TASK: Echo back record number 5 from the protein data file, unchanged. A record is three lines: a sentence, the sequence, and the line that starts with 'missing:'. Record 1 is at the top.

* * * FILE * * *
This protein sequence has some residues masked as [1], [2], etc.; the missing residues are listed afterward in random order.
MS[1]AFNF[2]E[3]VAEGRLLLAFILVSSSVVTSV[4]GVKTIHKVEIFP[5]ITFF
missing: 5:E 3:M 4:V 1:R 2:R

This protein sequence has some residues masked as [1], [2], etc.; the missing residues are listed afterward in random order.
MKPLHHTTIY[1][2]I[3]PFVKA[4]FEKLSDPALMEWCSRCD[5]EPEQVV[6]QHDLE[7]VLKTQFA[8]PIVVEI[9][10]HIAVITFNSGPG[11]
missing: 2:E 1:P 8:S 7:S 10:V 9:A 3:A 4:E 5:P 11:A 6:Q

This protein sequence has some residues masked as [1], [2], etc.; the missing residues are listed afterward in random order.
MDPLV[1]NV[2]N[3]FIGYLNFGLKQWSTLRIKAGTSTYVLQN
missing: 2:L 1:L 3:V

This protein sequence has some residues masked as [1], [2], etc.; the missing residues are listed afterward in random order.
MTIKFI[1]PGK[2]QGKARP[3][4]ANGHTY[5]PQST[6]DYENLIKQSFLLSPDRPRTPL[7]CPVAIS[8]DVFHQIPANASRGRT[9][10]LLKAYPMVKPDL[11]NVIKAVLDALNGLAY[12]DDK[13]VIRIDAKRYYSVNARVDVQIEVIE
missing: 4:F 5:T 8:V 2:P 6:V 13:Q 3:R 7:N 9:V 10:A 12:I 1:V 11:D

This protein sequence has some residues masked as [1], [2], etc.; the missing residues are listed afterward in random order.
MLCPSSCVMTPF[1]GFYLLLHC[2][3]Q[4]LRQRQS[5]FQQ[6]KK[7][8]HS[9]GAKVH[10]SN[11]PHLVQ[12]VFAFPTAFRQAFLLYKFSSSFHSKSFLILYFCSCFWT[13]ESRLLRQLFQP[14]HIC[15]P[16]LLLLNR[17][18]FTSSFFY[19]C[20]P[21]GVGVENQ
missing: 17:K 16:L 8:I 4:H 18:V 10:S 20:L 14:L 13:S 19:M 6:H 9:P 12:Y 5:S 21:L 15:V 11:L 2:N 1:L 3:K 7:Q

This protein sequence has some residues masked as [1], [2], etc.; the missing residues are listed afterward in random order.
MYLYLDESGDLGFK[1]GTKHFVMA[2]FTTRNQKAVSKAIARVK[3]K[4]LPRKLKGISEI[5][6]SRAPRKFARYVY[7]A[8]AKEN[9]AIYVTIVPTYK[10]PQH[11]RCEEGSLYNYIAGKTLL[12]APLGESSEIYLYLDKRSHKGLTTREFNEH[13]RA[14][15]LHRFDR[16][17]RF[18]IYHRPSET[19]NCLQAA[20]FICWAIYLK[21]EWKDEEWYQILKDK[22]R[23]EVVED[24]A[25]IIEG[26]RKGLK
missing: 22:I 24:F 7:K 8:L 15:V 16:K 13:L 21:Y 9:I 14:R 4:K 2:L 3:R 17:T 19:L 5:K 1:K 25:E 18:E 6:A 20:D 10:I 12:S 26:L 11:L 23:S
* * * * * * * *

This protein sequence has some residues masked as [1], [2], etc.; the missing residues are listed afterward in random order.
MLCPSSCVMTPF[1]GFYLLLHC[2][3]Q[4]LRQRQS[5]FQQ[6]KK[7][8]HS[9]GAKVH[10]SN[11]PHLVQ[12]VFAFPTAFRQAFLLYKFSSSFHSKSFLILYFCSCFWT[13]ESRLLRQLFQP[14]HIC[15]P[16]LLLLNR[17][18]FTSSFFY[19]C[20]P[21]GVGVENQ
missing: 17:K 16:L 8:I 4:H 18:V 10:S 20:L 14:L 13:S 19:M 6:H 9:P 12:Y 5:S 21:L 15:V 11:L 2:N 1:L 3:K 7:Q